4 Types of Grout Used for Tiling

Grout is one of those unsung heroes of tile work—it needs to be durable enough to seal joints and hold tiles in place, but discrete so it doesn’t distract from the beautiful tiles and tilework. 

What is grout?

Grout is a composite of cement, water, and sand, which combine to form a paste-like mixture that’s used to fill and seal spaces between tiles, called grout joints. Grout also helps prevent moisture from seeping into the tile and subfloor; in high-moisture areas like bathrooms and kitchens, it’s essential for preventing water damage.

Grout is commonly sold as a powder that turns into paste when mixed with water. These can take between 24 to 72 hours to cure and dry, depending on the type being used.

Types of grout

There are several types of grout, all of which vary in additives and mixture ratios and therefore applications. 

Cementitious grout

Cementitious, or cement-based grouts, are primarily made of Portland cement, a high-strength mixture of water, sand, and additives like limestone, chalk, and clay. To use cement grout, tiles are first coated in sealer to prevent staining. Then, once the sealer dries, the grout powder is mixed with water and applied with a trowel. Cement grout takes about 48 hours to dry, then the tiles are sealed to ensure the cement grout isn’t porous, which can cause staining.

Cement grout is one of the most popular grout types, thanks to its strength and durability. It’s fairly versatile and comes in a variety of colors to match the look of the tile. Cement grout also works with many types of tile, especially ceramic and porcelain. It’s not as compatible with porous tiles like quarry or slate.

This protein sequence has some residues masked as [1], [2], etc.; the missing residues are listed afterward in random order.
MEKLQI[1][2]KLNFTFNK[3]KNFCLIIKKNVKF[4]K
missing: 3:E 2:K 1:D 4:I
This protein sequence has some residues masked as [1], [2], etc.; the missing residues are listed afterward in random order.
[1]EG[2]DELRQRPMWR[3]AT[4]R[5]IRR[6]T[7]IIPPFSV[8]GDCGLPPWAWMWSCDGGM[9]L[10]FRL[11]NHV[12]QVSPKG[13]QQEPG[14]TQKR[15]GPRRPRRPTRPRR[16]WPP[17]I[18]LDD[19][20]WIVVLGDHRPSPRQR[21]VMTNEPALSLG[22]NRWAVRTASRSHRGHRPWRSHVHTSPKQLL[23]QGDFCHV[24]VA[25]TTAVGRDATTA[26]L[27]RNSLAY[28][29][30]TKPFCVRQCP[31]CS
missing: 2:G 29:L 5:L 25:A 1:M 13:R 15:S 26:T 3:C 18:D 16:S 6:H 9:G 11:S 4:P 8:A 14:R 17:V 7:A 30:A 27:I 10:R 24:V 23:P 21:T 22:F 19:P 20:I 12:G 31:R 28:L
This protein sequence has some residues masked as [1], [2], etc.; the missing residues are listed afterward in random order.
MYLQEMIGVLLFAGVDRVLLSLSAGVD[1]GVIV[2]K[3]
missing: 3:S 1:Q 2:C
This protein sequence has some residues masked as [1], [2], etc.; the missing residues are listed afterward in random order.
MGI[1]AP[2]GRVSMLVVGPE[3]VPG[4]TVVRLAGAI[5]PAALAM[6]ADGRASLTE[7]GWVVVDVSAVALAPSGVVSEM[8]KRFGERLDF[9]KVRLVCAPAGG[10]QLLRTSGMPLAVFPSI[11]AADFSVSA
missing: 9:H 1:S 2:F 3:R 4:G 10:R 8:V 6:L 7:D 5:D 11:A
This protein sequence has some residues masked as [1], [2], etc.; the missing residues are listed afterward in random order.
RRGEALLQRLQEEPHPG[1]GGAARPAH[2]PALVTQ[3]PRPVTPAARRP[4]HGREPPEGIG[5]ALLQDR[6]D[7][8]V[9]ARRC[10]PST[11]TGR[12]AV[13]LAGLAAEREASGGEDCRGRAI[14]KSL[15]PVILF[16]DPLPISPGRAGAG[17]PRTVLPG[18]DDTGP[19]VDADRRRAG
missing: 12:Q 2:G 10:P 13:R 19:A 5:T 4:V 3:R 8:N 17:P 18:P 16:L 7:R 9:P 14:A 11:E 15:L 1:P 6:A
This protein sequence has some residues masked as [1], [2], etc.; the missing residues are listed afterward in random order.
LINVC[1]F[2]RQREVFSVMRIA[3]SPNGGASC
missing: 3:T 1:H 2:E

Cementitious grout comes in two forms: sanded and unsanded.

Sanded grout

Sanded grout is best for joints at least 1/8” wide, since its fine sand helps prevent tiles from shifting around. It’s generally less expensive than unsanded cement grout and can be used for applications like bathroom floors, entryways, and backsplashes. 

Sanded grout should not be used with tiles like glass that are prone to scratching or grout joints less than 1/8”; forcing the mixture into tight spaces could scratch the tile.

Unsanded grout

Unsanded grout is basically cement grout without any sand. Less gritty than sanded grout, it’s ideal for grout joints less than 1/8” wide and generally more expensive due to its mineral additives, which are used in place of sand. Unsanded grout isn’t ideal for seams wider than 1/8” due to its weak binding power and potential to crack while drying.

Epoxy grout

Epoxy grout contains epoxy resin, an industrial adhesive, other fillers, and hardeners. A popular alternative to cementitious grouts, it’s less porous and therefore more stain resistant. It’s especially useful in high-traffic areas like hallways or shower walls. However, it’s costlier than cement grouts and should not be cleaned with acidic formulas.

To install epoxy grout, first mix the epoxy resin and sand, then add water. This helps the chemicals bind and prevents the mixture from setting too quickly. Unlike cement grout, epoxy grout doesn’t need to be sealed because it isn’t as porous.

Furan Resin

Furan resin grout contains alcohol polymers, making it highly chemical resistant. It’s also thermal resistant, which is especially useful for residential and industrial applications such as kitchens, fireplaces, factories, and laboratories. 

Furan resins are more expensive than epoxy and cementitious grouts and take longer to install; wax coating is required to prevent stains, and professionals must install them using heat. For these reasons, Furan resins are not the best for DIY tile projects.

MT Copeland offers video-based online classes that give you a foundation in construction fundamentals with real-world applications, like house framing. Classes include professionally produced videos taught by practicing craftspeople, and supplementary downloads like quizzes, blueprints, and other materials to help you master the skills.

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